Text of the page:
Rugby, like numerous other contact sports, can be a tough physical game. Athletes do get injured. Concussions do happen. But injuries, and specifically concussions, are not unique to rugby alone. They happen in hockey, basketball and soccer as well as numerous other sports. Yet apparently there is no push to have them banned from high schools in our region.
Facts should be driving decision making.
World Rugby is constantly collecting and sharing data on player welfare. In March 2015, they reported that information assembled via organizational audits confirm that injury rates have remained stable since 2002. There has been no general increase in injury rates per 1,000 hours of playing and the sport continues to prioritize preventative measures.
The latest research suggests the risk of sustaining a catastrophic injury in rugby (.08/100,000 hours per year) was generally lower than or comparable with the levels reported for a wide range of other contact sports, such as hockey (4/100,000 hours per year) or American football (2/100,000 hours per year).
Rugby is now an Olympic sport. This fall, the world’s third largest sporting event, the men’s World Cup of Rugby, will take place in the United Kingdom. Canada’s national women’s seven a side rugby team just won a major international tournament in Amsterdam. Last year, our women won the silver medal at the women’s World Cup of Rugby.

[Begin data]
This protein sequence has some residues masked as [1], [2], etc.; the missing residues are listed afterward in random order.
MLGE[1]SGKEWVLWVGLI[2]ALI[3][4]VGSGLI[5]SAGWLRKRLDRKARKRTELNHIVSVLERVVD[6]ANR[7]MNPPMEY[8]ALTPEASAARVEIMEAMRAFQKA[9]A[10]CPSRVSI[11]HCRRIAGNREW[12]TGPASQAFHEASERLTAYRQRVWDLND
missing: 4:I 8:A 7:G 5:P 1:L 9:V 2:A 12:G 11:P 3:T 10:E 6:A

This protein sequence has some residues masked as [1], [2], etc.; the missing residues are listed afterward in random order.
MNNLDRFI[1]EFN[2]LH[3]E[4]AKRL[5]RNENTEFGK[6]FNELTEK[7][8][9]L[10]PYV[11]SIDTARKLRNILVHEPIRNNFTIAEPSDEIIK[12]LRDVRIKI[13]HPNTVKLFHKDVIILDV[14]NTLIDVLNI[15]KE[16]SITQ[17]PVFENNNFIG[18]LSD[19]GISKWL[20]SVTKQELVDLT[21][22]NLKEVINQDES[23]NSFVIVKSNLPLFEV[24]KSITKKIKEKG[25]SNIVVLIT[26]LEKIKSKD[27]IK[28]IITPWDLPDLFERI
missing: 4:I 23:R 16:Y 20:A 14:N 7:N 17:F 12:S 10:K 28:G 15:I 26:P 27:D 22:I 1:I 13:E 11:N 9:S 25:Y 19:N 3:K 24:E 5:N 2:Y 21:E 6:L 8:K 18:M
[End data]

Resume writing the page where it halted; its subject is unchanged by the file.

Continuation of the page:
Our high school athletes across the country and right here in Ottawa can now dream and work towards someday being members of Canadian Olympic or World Cup teams. From all that we have read about Rowan Stringer, that might have been a path she would have taken.
As school administrators in this region deliberate on the future of high school rugby, we hope they focus on the facts and the future. We welcome anything which helps protect athletes of all sports, not just the players of the game we love. Our organization, Rugby Canada, is ready to work with anyone who wants to make player welfare a priority.
Banning high school rugby is the wrong approach and would be a disservice to the memory of Rowan Stringer.
The Ottawa Irish Rugby Club is now accepting registrations for the 2015 rugby season.